Thursday, June 17, 2021

Checker classifier results

 I took that set of 25,000-ish checker images and trained a multi-layer perceptron (scikit-learn's MLPClassifier) on them to see how it'd do.

Each image was reduced to a 16x16 grayscale image, and those 256 numbers were the inputs to the MLP. They were normalized by dividing by 255 and then subtracting 0.5, so the range was [-0.5,0.5] for each of the 256 inputs.

As discussed before, I used a 99% threshold for classifying an image as a white or black checker, to improve precision at the expense of recall.

I split the input data into training and test sets: the training set used 75% of randomly-sampled inputs, and the test set was the remaining 25%.

I judged the performance of the classifier by looking at a confusion table, plus using it to identify checker on a reference board.

This post gives some results for different topologies of the neural network. In all cases I used the "adam" solver (a stochastic gradient descent solver) and an L2 penalty parameter "alpha" equal to 1e-4.

One Hidden Layer, 10 Nodes

With one hidden layer and ten nodes, the test data set performance statistics were:

              precision    recall  f1-score   support

           0       0.85      1.00      0.92      5013
           1       0.93      0.10      0.18       636
           2       0.96      0.48      0.64       608

    accuracy                           0.86      6257
   macro avg       0.91      0.52      0.58      6257
weighted avg       0.87      0.86      0.81      6257

Here, category 1 is white checkers, and category 2 is black checkers. Category 0 is no checker.

The precision ended up quite good, but the recall was pretty terrible - it was missing a lot of valid checkers.

When I run this on my reference board (a board image that was not used to generate any of the input data), it shows that it indeed does a pretty good job finding white checkers, but a relatively poor job with the black checkers:

This is how I'll qualitatively evaluate the performance. Each white dot in the image above is where, on one scan, the classifier thought it found a white checker (placed in the center of the window). As it did multiple scans, the same checker is found over and over, and you get a grouping of white dots. There are a few places on the board, outside the main board area, where it placed groupings of white dots, but generally it's finding the real white checkers pretty effectively.

It does a noticeably worse job with the black checkers (here colored blue on my board) - way fewer blue dots on those checker.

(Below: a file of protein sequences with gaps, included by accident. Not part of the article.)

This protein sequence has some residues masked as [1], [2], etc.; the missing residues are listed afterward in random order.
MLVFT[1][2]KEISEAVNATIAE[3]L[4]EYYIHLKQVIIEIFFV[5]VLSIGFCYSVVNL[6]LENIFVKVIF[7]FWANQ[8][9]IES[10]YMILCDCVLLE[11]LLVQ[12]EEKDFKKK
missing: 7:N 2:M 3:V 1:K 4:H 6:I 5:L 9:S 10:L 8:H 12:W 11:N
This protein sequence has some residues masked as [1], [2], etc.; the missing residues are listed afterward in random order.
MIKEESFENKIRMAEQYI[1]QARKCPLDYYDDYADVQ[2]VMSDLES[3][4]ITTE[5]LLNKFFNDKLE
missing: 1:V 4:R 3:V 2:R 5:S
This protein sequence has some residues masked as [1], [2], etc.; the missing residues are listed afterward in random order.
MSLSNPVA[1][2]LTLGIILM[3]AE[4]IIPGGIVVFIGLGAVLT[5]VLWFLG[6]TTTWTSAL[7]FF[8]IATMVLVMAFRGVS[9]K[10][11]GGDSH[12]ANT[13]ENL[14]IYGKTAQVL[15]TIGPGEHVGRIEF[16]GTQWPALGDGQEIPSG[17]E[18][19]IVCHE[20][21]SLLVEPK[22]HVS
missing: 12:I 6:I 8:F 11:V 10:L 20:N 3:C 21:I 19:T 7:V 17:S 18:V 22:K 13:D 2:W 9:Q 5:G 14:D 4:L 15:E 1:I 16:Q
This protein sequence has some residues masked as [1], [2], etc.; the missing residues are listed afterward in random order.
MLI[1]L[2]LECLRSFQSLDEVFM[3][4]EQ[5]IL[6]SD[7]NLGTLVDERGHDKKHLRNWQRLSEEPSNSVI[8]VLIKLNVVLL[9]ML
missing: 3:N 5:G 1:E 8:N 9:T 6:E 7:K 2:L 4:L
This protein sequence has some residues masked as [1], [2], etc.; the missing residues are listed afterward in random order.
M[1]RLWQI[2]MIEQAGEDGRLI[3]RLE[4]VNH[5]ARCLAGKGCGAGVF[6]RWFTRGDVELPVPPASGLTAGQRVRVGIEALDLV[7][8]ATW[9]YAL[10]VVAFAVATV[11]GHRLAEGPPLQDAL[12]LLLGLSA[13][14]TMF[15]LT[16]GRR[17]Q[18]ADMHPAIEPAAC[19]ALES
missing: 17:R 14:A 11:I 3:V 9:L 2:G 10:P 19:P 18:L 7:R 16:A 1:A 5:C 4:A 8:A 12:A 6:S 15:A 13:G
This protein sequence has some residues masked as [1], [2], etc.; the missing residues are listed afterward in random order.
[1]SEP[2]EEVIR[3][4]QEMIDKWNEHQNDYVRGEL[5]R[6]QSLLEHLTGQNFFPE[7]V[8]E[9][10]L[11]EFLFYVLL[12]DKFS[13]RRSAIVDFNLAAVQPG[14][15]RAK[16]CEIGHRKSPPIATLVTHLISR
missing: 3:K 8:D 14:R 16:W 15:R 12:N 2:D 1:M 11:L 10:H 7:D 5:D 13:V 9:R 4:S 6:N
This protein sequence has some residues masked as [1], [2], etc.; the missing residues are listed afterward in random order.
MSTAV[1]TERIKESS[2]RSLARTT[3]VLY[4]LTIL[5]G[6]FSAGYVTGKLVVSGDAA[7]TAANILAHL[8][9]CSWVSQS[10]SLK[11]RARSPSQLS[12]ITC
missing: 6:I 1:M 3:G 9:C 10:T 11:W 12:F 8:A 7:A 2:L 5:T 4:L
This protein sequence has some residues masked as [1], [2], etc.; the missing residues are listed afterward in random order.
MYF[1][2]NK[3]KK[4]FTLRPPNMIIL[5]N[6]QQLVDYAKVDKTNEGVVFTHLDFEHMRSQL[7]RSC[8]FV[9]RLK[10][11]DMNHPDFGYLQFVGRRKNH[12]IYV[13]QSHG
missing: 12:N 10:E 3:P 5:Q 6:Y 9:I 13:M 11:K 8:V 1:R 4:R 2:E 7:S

One Hidden Layer, 100 Nodes

If I jack the number of hidden nodes in a single hidden layer from 10 to 100, the performance noticeably improves:

              precision    recall  f1-score   support

           0       0.94      0.99      0.96      5013
           1       0.95      0.64      0.76       636
           2       0.95      0.83      0.89       608

    accuracy                           0.94      6257
   macro avg       0.94      0.82      0.87      6257
weighted avg       0.94      0.94      0.94      6257

The precision is a bit better, but the recall has improved dramatically. And when it identifies checkers on my reference board it does materially better with the black checkers:

Two Hidden Layers, 10 Nodes in Each

If we change the topology of the network to have two hidden layers, each with ten nodes, the performance is:

              precision    recall  f1-score   support

           0       0.87      0.99      0.93      5013
           1       0.92      0.25      0.39       636
           2       0.92      0.58      0.71       608

    accuracy                           0.88      6257
   macro avg       0.90      0.61      0.68      6257
weighted avg       0.88      0.88      0.85      6257

This does a bit better than a single hidden layer with 10 nodes, but worse than the single layer with 100 nodes.

Two Hidden Layers, 100 Nodes in Each

If we change to 100 layers in each of two hidden layers, the performance is much stronger:

              precision    recall  f1-score   support

           0       0.94      0.99      0.96      5013
           1       0.93      0.61      0.74       636
           2       0.94      0.88      0.91       608

    accuracy                           0.94      6257
   macro avg       0.94      0.82      0.87      6257
weighted avg       0.94      0.94      0.93      6257

Adding the second hidden layer doesn't seem to improve the situation much compared to the one hidden layer with 100 nodes.

One Hidden Layer, 200 Nodes

With 200 nodes in one hidden layer, the performance doesn't change much from the 100 node case:

              precision    recall  f1-score   support

           0       0.94      0.99      0.96      5013
           1       0.95      0.65      0.77       636
           2       0.95      0.83      0.89       608

    accuracy                           0.94      6257
   macro avg       0.95      0.82      0.87      6257
weighted avg       0.94      0.94      0.94      6257

Variation by Number of Hidden Nodes (One Layer)

The recall statistic for black checker (class 1 in the table) classification is the most sensitive to the topology. Here is a chart of performance and recall % for that category as a function of the number of hidden nodes for one hidden layer:

In general it seems like performance is pretty stable across the board, and recall seems to stabilize around 50 hidden nodes and more.

So I'll stick with one hidden layer and 50 nodes.

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